BIS Innovation Hub

BIS & FinTech

The BIS has been active in CBDC reporting and the Innovation Hub setup by the BIS is active in research led by central banks. 

There are several centres of this hub in London, Hong Kong, Stockholm, Switzerland, and Singapore.

The Nordic Centre involves co-operation between centrals banks of Denmark, Sweden, Norway, and Iceland – all of these have strong CBDC interests.

Details of the program were published by the BIS including details of the mCBDC bridge and multi-CBDCs.










“The BIS Innovation Hub’s work programme is currently focused on six areas: suptech and regtech; next generation financial market infrastructures; central bank digital currencies; open finance; cyber security; and green finance.” BIS   


Iraq & CBDCs

“Iraq’s population of 40 million people is largely cash-driven, with 99.8 percent of its $122 billion personal consumption expenditure made in cash in 2019.” Mastercard


The process of digitization is progressing in Iraq. It is a country dominated by cash usage (99 percent in 2019). There is 70 percent smartphone penetration.

Mastercard reports a contract with the CBI (Central Bank of Iraq) to provide digital services in Iraq. One of the motives is to improve financial inclusion.

CBDCs are not really expected at this time due to the high cash adoption, and limited digital payment infrastructure. But this could change as much of the Middle East prioritises financial inclusion.

The IQD is pegged to the USD.








OTC and Crypto


Cashing out may be difficult due to AML and banks being unwilling to accept profits from crypto based transactions. This video explains some of the ways to use OTC – 

  1. Silvergate
  2. Deltec (Bahamas)
  3. Frick (Liechtenstein)
  4. Capital Savings Bank (Cook Islands)
  5. QCP Capital (Singapore)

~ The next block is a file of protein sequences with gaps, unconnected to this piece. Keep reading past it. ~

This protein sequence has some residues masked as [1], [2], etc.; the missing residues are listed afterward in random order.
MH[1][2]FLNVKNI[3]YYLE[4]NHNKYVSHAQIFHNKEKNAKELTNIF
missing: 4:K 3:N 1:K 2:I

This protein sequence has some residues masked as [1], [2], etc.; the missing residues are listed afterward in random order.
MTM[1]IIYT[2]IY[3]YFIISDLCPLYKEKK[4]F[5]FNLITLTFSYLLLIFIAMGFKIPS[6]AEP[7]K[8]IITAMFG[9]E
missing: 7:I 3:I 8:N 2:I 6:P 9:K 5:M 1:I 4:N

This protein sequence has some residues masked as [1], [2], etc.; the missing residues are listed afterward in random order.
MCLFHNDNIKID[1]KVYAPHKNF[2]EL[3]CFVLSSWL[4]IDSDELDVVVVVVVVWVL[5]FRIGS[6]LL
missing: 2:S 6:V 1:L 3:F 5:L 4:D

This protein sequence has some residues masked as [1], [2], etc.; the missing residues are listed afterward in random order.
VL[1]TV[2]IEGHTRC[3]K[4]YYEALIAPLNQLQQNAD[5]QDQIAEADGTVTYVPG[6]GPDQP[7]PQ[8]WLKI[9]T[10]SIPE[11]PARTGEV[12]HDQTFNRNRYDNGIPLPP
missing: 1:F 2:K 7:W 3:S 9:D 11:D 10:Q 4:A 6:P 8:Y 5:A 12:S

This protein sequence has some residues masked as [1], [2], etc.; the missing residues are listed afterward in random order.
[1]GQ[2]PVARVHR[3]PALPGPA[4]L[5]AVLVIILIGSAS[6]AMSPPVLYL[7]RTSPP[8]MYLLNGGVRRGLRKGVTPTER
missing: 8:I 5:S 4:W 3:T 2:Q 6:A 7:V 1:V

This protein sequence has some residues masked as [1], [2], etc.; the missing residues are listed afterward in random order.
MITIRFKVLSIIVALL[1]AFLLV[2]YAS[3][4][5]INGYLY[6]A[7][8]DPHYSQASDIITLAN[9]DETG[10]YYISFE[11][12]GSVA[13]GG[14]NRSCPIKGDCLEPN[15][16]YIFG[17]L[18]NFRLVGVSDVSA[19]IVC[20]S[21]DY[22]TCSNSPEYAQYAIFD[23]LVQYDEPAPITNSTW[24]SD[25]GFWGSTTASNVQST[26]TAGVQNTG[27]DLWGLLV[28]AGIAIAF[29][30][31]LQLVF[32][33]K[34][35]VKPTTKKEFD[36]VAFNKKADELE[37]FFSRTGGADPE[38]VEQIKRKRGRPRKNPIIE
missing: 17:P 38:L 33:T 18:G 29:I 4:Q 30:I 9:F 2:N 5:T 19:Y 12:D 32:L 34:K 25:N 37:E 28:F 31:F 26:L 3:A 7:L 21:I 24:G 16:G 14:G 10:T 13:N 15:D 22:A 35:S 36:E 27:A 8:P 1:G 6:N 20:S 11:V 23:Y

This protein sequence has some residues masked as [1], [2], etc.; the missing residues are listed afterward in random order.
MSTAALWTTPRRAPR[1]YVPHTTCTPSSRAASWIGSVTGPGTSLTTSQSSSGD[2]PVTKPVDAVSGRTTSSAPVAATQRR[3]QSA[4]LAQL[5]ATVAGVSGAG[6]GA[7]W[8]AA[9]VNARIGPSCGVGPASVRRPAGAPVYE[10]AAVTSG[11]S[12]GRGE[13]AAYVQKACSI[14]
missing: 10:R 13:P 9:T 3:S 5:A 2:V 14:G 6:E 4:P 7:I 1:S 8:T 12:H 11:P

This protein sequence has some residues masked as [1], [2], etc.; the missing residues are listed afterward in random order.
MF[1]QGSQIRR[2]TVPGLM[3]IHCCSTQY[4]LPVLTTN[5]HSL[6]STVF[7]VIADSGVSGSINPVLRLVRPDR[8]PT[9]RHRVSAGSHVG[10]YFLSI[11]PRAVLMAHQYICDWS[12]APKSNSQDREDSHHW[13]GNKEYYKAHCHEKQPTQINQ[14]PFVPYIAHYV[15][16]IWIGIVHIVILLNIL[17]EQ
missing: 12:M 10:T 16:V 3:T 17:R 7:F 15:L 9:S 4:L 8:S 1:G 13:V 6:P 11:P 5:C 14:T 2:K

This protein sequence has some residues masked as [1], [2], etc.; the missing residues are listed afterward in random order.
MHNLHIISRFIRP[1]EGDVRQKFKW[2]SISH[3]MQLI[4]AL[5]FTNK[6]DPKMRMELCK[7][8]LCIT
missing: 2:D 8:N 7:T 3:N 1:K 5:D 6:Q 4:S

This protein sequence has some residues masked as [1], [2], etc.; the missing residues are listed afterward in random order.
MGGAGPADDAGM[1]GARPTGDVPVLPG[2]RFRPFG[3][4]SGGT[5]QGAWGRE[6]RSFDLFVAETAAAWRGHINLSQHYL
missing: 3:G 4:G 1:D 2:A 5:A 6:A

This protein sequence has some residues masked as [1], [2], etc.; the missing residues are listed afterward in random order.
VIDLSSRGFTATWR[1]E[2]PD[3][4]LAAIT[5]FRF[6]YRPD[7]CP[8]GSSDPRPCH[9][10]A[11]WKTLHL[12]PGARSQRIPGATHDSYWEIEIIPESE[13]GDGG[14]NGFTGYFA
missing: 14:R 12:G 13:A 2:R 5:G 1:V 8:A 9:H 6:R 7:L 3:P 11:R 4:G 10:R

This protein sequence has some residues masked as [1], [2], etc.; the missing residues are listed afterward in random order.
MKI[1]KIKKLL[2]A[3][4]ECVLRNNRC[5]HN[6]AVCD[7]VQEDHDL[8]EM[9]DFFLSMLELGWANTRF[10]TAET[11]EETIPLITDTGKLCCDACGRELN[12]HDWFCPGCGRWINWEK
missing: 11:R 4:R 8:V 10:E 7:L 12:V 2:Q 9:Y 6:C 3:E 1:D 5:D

6. Canadian Banks
  7. Eastern European Banks (EMI)
  8. Cayman Islands

Proof of Funds may be needed for deposits. If wealth comes from staking or yield farming, this may be harder to prove.

 Local Bitcoin solutions could also work.

Offshore Citizen


Turkish QR Codes

“The Regulation on the Generation and Use of the Turkish QR Code in Payment Services (Regulation”) was published in the Official Gazette dated 21 August 2020 and numbered 31220. The Regulation enacted by the Central Bank of the Republic of Turkey (“CBRT”) introduces the national QR Code of Turkey in order to establish a standard QR Code structure and common rules within the payment services ecosystem regarding this structure.” CMS Law-Now

TR QR Code in 2020

Turkey has a large unbanked population (31 percent) and that country has been under pressure to reform digital services.

This action is one more step by Turkey to meet PSD2 standards; these standards are part of more general regulatory framework involving RTS (regulatory technical standards) and SCA (secure customer authentication).

These standards are designed to product uniformity in commerce, achieve better accountability, and to protect customers.

The Central Bank in Turkey made the objectives clear which included making Turkey cashless – 

TR QR Code is intended to ensure OR code standardization in retail payments by promoting cashless payment at all levels, and eventually to support the use of less cash in Turkey. By means of these common rules, users of different payment service providers will be able to make payments with QR Code, and payments between different payment schemes, digital wallets and payment service providers will be facilitated. Also, adoption of the QR code as a payment method will be encouraged in merchants, including small ones.”